On its surface, ABC’s new mystery drama Forever sounds like a home run. Dr. Henry Morgan has been around for 200 years, unable to die with permanence, and his job as a medical examiner puts him in with the police to help solve difficult cases. It’s all tied together with a creepy antagonist and a gingerly morbid sense of humor. Luckily, this intriguing premise goes deeper than the surface and pushes Forever into the upper echelon of ABC’s drama pilots. It’s no Lost, of course, but then it’s also not the dozens of shows that have come and gone in the meantime.
Welsh actor Iaon Gruffudd stars as Henry, the man for whom life is the only option, which isn’t to say he cannot die. On the contrary, Henry dies all the time, the victim of circumstance as well as tragedy. His secret has remained safe over the years, for each time he dies, his body disappears and he somewhat magically wakes up in a nearby body of water with his memories still intact. The only other person who knows about his odd predicament is antique store owner Abe (Judd Hirsch), who is introduced for the first time behind the wheel of a car in what felt like a callback to Hirsch's Taxi days.
A subway accident is at the heart of the pilot, and it’s one in which our main character was present. It’s a solid way to introduce Henry, as he appears to be a modern-day Sherlock Holmes while flirting with another passenger, able to pinpoint almost everything about her just from her appearance and demeanor. One crash and swim in the East River later, and Henry find himself working with the NYPD, particularly Detective Jo Martinez (Alana De La Garza). She, of course, doesn’t realize why Henry is able to almost do her job better than she can, but she recognizes his potential, and they work together to figure out what caused the crash. Surprisingly, it felt rather unlike a procedural, though I’m sure the “case of the week” fatigue will come.
The mystery at hand has nothing to do with the cops, though. Henry begins receiving messages from someone who calls himself a “fan;” someone that knows Henry’s secret and also has a secret of his own. And before you can say Unbreakable, it’s over, and the brain’s capacity for curiosity goes into overload. What’s this about? What’s that about? Why isn’t Judd Hirsch in more TV series?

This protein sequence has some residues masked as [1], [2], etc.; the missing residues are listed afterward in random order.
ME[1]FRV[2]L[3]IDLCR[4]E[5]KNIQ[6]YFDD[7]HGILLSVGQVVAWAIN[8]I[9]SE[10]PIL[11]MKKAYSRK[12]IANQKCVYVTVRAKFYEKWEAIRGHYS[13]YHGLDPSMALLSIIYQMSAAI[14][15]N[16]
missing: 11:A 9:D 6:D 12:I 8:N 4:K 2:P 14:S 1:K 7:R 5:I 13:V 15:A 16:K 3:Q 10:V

Created by former Chuck writer/producer Matthew Miller, Forever is quite enjoyable but does have its faults. Joel David Moore, an actor I generally enjoy, plays Henry’s assistant Lucas, and he’s the overtly stereotypical guy who never gets the attention he’s aiming for, and his welcome is worn out almost instantly. Gruffudd is also too pointed in his assessments of things, making most of his scenes feel like they belong on the stage rather than a vaguely realistic TV series. Plus, any time a super-smart character is helping the cops – think of Castle – it tends to make the cops look like a bunch of inept assholes.
Still, there’s far more to revel in than complain about. I thought I’d find Henry’s flashbacks to his “one true love” somewhat corny, but they’re rather sweet, and they inspire one to wonder how love is supposed to be handled for immortal people. Also, the pilot was directed by one of my favorite filmmakers, Brad Anderson, who also directed last year’s The Call and the upcoming thriller Stonehearst Asylum. It’s not a showy pilot, but there are a lot of visually interesting things happening throughout. Tie it all together with Gruffudd and Hirsch's winning chemistry and ABC has got a winner on its hands.
A sneak preview for Forever will air on Monday, September 22 at 10 p.m. ET. You can then watch the next episode during its normal Tuesday night timeslot on September 23 at 10 p.m. ET. Find all of the other fall TV premieres here.
Nick is a Cajun Country native, and is often asked why he doesn't sound like that's the case. His love for his wife and daughters is almost equaled by his love of gasp-for-breath laughter and gasp-for-breath horror. A lifetime spent in the vicinity of a television screen led to his current dream job, as well as his knowledge of too many TV themes and ad jingles.
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